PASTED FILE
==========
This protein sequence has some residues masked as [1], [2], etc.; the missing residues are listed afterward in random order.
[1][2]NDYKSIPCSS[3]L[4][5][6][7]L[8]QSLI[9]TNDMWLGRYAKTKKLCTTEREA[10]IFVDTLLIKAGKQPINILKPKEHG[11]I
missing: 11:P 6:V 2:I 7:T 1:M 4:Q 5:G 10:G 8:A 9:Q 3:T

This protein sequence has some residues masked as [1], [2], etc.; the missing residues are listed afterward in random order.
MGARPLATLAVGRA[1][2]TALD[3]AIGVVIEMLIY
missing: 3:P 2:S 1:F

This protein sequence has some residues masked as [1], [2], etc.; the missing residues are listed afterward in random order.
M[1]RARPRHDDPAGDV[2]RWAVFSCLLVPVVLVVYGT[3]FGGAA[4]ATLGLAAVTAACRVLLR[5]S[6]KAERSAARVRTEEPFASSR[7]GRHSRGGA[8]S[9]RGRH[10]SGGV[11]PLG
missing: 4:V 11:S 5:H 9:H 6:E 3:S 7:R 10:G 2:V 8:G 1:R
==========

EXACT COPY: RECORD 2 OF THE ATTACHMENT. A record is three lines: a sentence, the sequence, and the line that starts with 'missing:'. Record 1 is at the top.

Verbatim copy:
This protein sequence has some residues masked as [1], [2], etc.; the missing residues are listed afterward in random order.
MGARPLATLAVGRA[1][2]TALD[3]AIGVVIEMLIY
missing: 3:P 2:S 1:F